Coron, a Diver’s Dream (Palawan, April 2019)

Despite seeing many photographs of Coron’s abundant underwater biodiversity, I was still giddy, mainly because I just took free diving lessons and I couldn’t wait to put my skills to the test.

Day 1

  • Mt. Tapyas
  • Maquinit Hot Springs
  • Asia Grand View Hotel

We arrived at the hotel just in time for lunch. After a hearty meal, we checked in for a quick nap and spared no time after five-thirty to hike up Mt. Tapyas, from where we could look down on the stretch of Coron. At the summit, folks clad in Hawaiian shirts and denim jeans basked in the sunlight, some with a bottle of beer and friends, and some with just Ray-bans for company. We quickly realized that the island was used to tourists, with a reclaimed area for docking passenger boats up to three rows from the perimeter. Despite that, the backdrop invited awe, which happens to be my favorite human emotion–that which makes me feel small and insignificant, and that which fills me with blissful contentment. By the time we got to our starting point, it was already dark, just in time to make it to Maquinit Hot Springs before it closed at seven.

In it were a number of pools, between 32 to 36 degrees Celsius. It was too warm for my comfort, so after spending a good hour with my sister, we went back to the hotel where I swam a couple of laps before getting dinner.

Day 2: A whole-day island-hop with the family

  • Kawasan Lake
  • Twin Lagoon
  • Coral Garden
  • CYC Beach
  • Siete Pecados

It is a shame not to make island hopping a hobby as a citizen of this country. Enjoying the beauty of the Philippines should be everyone’s imperative, more than it is a right. We chose a best-selling tour that took us to five spots: Coral Garden, Twin Lagoon, CYC Beach, Siete Pecados, and Kawasan Lake.

Coral Garden was, indeed, a national treasure. I attempted to skin dive a few meters deep, but trouble equalizing made it impossible for me to linger a good while.

Kawasan Lake was our last stop. We walked up and down a few steps to an enclosure of water that is peaceful in turquoise. For a moment, we were the only ones there. We dove in and touched the bed of pure, white sand, and glided in the quiet water as warm as our bodies. It was one of the most blissful sensations I have ever felt, and it was only about time until a large party jumped in for a swim. Those ten minutes we had all to ourselves make one of my most cherished memories on the island of Palawan.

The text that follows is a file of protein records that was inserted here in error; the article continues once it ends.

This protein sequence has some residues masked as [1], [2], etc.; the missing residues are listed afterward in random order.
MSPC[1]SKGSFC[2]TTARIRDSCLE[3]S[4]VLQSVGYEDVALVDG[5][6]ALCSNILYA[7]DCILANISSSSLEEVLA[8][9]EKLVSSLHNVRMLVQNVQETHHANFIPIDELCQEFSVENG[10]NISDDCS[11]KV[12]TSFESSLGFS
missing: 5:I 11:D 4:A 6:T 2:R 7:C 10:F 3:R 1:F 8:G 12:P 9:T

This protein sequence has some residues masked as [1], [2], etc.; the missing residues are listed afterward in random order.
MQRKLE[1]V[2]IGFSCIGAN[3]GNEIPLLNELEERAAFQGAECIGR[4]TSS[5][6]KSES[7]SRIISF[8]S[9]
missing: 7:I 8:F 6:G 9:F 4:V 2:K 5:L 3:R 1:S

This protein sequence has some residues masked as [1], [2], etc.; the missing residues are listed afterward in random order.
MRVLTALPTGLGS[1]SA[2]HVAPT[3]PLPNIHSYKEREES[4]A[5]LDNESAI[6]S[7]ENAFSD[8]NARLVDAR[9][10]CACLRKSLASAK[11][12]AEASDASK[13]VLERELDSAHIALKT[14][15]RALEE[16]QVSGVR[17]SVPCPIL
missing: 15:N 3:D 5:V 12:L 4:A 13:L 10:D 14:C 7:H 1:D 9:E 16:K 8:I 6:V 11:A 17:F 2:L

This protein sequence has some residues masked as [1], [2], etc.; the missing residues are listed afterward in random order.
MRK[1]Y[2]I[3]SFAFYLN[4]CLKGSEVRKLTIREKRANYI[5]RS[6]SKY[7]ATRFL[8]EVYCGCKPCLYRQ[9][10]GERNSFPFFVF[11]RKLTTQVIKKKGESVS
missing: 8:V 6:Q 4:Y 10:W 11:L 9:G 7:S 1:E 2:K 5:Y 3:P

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Day 3: Another whole-day island-hop, this time, with strangers!

  • Lusong Gunboat Wreck
  • Pass Island
  • Lusong Coral Garden

On the second day of exploration, I was part of a joiners’ tour that sailed to see shipwrecks and the marvelous marine life that grew on them. We went to Lusong Gunboat Wreck, Pass Island for lunch, and Lusong Coral Garden.

I dove down to swim close to the majestic gunboat. There is something about being near structures under the sea that frightens me. Once again, it was a shame that I could only stay underwater for a few seconds because the sights were wonderful. It is true that the deeper you go underwater, the more surprises you find, and I couldn’t exclaim enough how being underwater evoked a deep sense of joy. I always feel like I belong, like I was made to enjoy the water.

While waiting for lunch in Pass Island, I had the time of my life swimming on a wide stretch of coral reefs. I spotted a school of baby barracudas, over a foot but less than a meter long. One little critter seemed to follow me around as I swam close to it, so I decided to play along with my camera in tow, only to realize, soon after a slight sting on my thigh, that I was in its territory, and I was rather being shooed away.

Our last stop was the best one. I hurriedly jumped underwater, sinus still stung from diving. The light waves and the afternoon current slushed against my skin, rapidly transporting my body in seconds. When I looked down, I spotted corals shaped like branches, or tabletops, or curly zig-zags like the human brain. I saw multiple colors, violet-blue, dark purple, salmon pink, and red-orange. I saw giant clams, and circles and oblongs with spores. They oddly resemble the invisible units of living species–bacteria and cells, which have indefinite shapes. There were sea coins and large lumps that looked like bruises.

I swam back and forth the long row for a good forty minutes until I could no longer feel one part of my head’s skin. That’s when the boatmen called us on board to head back.

That night, I had the most pleasant sleep, as my bed felt like the ocean, and the sheets were like waves. I thought about how exhausting yet blissful the day felt. Indeed, man’s soul is inclined to delight in nature’s enchanting beauty.

Day 4

  • Lobster King
  • Pearl hunting
  • Cashew hunting
  • Souvenir shops

On our last day, I went hunting for south sea pearls, cashews, and other souvenirs to take home.

We had dinner in Lobster King, an overrated tourist restaurant that I should have known better not to have gone to. The food was delicious but not remarkable, and the price we paid could have got us more and better if we opted for a local favorite.

It was a fantastic trip–I explored the islands with my family, got to take my long fins out for the first time, and I met wonderful new friends (from both land and sea!). More than anything, I got to spend time with mother nature again. I say this unashamedly and with full bias–the Philippines is a country unlike any other.

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